Access to healthy food and food security in the United States are the goals of the White House’s new national hunger, nutrition and health strategy.
President Joe Biden’s administration said it would push for a series of legislative and executive actions through cooperation with national and local institutions, the food industry, schools and other stakeholders.
These include improving food access and quality, promoting physical activity and researching food security and nutrition issues. A new approach to food labeling is also a crucial part of the initiative.See Also:Health News
“We are mobilizing the will to meet a bold goal: to end hunger in America and increase healthy eating and physical activity by 2030, so fewer Americans experience diet-related diseases,” Biden said during a speech introducing the new plan.
One of the pillars of the new strategy is increasing consumer awareness about the food they buy to promote healthy choices. To this end, current food labeling will be updated with the introduction of a front-of-pack labeling (FOPL) system.
According to the new plan, the FOPL would foster a healthier approach to food and prompt the industry to improve the health of its food.
The U.S. Food and Drug Administration (FDA) will develop the labeling system, instructing the industry on using the Dietary Guidelines Statements on food labels.
To this end, the FDA proposed a rule update for the “healthy” claim on food products which was introduced in 1994 and is now considered outdated.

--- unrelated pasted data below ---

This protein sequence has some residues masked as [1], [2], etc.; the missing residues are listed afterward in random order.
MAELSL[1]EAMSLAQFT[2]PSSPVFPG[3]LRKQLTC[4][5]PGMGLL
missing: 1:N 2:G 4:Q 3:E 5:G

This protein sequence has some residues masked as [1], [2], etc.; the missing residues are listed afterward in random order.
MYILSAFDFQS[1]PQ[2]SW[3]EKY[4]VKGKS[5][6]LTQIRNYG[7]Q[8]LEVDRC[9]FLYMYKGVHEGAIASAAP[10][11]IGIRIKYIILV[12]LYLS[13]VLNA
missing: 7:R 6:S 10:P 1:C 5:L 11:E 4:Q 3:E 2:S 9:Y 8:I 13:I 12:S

The current regulation specifies limits on contents such as fat, sodium and cholesterol and sets minimum amounts of nutrients such as vitamins A and C, calcium, iron, protein and dietary fiber. Approximately 5 percent of all packaged food currently is labeled “healthy.”
The FDA said it would allow the use of the health claim for foods that help consumers follow a healthy dietary pattern according to current nutrition science. The agency cited olive oil as an example of a food that was previously excluded but now may receive the “healthy” claim.See Also:U.S. Provides $1 Billion to Farmers to Fight Climate Change
The FDA wrote that the use of olive oil as a replacement for more common saturated fats “is supported by current nutrition science and emphasized by federal dietary guidance… as part of a healthy dietary pattern.”
Under the current regime, olive oil cannot bear the “healthy” claim because it does not contain 10 percent of the daily value of required nutrients.
“Thus, the existing ‘healthy’ claim has become inconsistent with the longstanding purpose of this type of implied claim to indicate that the nutrient levels in a food may help consumers maintain healthy dietary practices,” the FDA said.
The core of the new proposed framework uses a food group-based approach which, the FDA said, is “based on the understanding that each food group contributes an array of important nutrients to the diet.”
Therefore, the FDA added, the new healthy criteria would “emphasize healthy dietary patterns by requiring food products” to be labeled “healthy” when they “contain a certain amount of food from at least one of the food groups or subgroups recommended by the Dietary Guidelines, 2020 to 2025.”
Once enacted, the new regulation would limit added sugars, saturated fats and sodium. It would also include “certain recordkeeping requirements for foods bearing the claim where compliance cannot be verified through information on the product label.”
Comments on the new FDA proposed regulation update will be accepted until December 28, 2022.